So am I crazy, or do we not actually need to know how to establish the regression line from a data set? It seems like it’s always given to us.

I understand that the regression line minimizes the squared residuals (if I’m correct), but if you gave me a data set I wouldn’t know how to get the regression line other than just getting excel to do it for me. And for multiple regression I don’t even know how to use excel to get the regression line. Is this an issue?

I went back and found the formulas for the slope coefficient and intercept. Can’t believe I didn’t see this before.

But it leads me to another question. How can the intercept have a standard error? I understand how the independent variables can have standard error because there are many values for them and they will each have a residual with respect to the dependent variable. But how can the intercept have a standard error when there is only one intercept? Where is the information coming from to get a standard error for this?

It’s a straightforward calculus problem: compute the partial derivatives of the sum of the squared residuals with respect to each of the regression coefficients (intercept and each of the slopes), set those partials equal to zero, solve the linear system.

There is also only one slope coefficient for each independent variable. If you can have a standard error for each slope coefficient, it stands to reason that you can have a standard for the intercept as well.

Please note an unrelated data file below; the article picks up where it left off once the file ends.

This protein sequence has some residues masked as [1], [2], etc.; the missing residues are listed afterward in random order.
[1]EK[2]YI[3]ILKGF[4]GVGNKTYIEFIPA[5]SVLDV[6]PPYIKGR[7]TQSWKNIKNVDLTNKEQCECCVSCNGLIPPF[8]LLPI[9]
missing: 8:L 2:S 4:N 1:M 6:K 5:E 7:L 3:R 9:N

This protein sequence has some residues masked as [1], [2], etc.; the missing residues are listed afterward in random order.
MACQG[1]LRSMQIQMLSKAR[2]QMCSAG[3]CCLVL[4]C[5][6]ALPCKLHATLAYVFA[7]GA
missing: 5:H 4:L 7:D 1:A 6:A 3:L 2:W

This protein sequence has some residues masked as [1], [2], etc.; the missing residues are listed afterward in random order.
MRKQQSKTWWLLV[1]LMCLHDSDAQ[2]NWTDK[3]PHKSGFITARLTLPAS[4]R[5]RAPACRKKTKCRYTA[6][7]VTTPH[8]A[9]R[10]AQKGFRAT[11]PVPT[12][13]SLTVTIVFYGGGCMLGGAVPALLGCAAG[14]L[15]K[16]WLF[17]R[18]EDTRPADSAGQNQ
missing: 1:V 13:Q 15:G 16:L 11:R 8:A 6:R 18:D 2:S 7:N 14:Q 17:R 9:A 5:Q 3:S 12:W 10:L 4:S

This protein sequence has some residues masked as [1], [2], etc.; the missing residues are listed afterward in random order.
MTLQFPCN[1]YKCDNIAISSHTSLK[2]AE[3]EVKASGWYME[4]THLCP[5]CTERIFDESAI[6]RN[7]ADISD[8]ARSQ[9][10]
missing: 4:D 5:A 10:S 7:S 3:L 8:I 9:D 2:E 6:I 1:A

Ok that makes sense, but here’s where I get confused…

The standard error for the slope coefficients come from, if I’m not mistaken, the calculated covariances of the dependent variable with respect to that specific independent variable.

However, my understanding is that there is only one value of the intercept. There are not multiple intercept data point with which to establish a covariance which can give us a standard error. Obviously this thinking is incorrect, but I am not sure where.

Amongst the properties of a least-squares, best fit line is that it passes through the point (μx, μy). Thus, if the y-values vary at all, the line will move up or down, which, in turn, will change the intercept. This is seen most easily when μx = 0, so that μy is the intercept; any change in any y-value will obviously change the intercept.